Solubility is a measure of the maximum amount of solute that can be dissolved in a given amount of solvent to form a stable solution. The composition of many solutions cannot be varied continuously because there are certain fixed limits imposed by the nature of the substances involved. Solid salt and sugar can be mixed in any desired proportions, but unlimited quantities of sugar (or salt) cannot be dissolved in a given amount of water; however, up to the solubility limit, solutions can be produced in any desired proportion.

When the solvent contains a maximum quantity of solute, the resulting solution is said to be saturated. The saturation point varies according to the solute. For example, 100 grams of pure water at 25°C (77°F) can dissolve no more than 35.92 grams of NaCl to form a stable saturated solution, but this same amount of water at 25°C dissolves only 0.0013 grams of calcium carbonate. The solubility in these examples is expressed in grams of solute per 100 grams of water, but any suitable units could be used. Water can dissolve any amount of a solute less than that required for a saturated solution. Tables of the solubilities of many substances can be found in various chemistry texts.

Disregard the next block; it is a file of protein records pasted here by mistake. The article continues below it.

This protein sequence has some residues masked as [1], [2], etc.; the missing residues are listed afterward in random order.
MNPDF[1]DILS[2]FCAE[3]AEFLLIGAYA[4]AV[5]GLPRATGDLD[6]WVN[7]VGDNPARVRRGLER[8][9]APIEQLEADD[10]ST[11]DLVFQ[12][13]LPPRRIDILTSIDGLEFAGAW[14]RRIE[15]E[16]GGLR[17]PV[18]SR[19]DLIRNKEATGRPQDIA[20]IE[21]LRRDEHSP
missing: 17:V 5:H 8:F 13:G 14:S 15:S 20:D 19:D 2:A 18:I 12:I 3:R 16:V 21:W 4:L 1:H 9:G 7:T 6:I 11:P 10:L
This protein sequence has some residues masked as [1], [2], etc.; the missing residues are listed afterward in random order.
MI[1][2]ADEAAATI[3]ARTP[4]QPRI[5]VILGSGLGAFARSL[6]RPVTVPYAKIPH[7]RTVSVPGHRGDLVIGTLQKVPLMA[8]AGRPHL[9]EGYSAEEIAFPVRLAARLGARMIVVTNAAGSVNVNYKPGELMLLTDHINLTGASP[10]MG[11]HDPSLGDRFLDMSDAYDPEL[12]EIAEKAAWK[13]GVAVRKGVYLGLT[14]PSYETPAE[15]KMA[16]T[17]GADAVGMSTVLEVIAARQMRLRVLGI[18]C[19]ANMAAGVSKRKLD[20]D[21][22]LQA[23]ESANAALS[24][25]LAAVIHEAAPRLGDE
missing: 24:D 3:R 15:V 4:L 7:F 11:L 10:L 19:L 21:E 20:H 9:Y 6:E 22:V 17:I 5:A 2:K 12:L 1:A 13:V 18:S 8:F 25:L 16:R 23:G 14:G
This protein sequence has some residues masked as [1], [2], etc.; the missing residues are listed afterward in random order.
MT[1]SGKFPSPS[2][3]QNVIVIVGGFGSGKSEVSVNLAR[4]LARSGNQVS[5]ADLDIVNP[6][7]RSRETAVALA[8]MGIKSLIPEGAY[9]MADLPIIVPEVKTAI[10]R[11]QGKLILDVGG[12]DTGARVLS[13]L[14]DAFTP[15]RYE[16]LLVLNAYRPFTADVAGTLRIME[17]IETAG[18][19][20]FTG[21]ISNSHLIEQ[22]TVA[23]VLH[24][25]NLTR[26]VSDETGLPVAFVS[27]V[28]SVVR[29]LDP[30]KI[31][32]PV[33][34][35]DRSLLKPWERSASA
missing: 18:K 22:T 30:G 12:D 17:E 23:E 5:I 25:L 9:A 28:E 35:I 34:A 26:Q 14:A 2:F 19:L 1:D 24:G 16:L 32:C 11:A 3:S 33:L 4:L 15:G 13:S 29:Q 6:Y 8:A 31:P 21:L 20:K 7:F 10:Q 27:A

In some cases there is no upper limit to the amount of a solute that a given quantity of solvent can dissolve, and these substances are said to be miscible in all proportions. Completely miscible substances give homogeneous mixtures (solutions); for example, a mixture of any two gaseous substances is homogeneous. Often, liquids such as alcohol and water can be mixed in all proportions to give homogeneous mixtures.

When a saturated solution has been achieved, a dynamic equilibrium exists between the solute in solution and any undissolved solute. Molecules of the solute (or atoms or ions, depending upon the nature of the solute) are continuously going into solution, but since the solution is already saturated, an equal number of molecules of the solute leave the solution and redeposit on the excess solid solute. A state of equilibrium exists when these two processes occur at the same rate, the net result being a constant amount of solute in solution. A saturated solution can therefore be defined more precisely as a solution that is in equilibrium with an excess of the solute at a given temperature.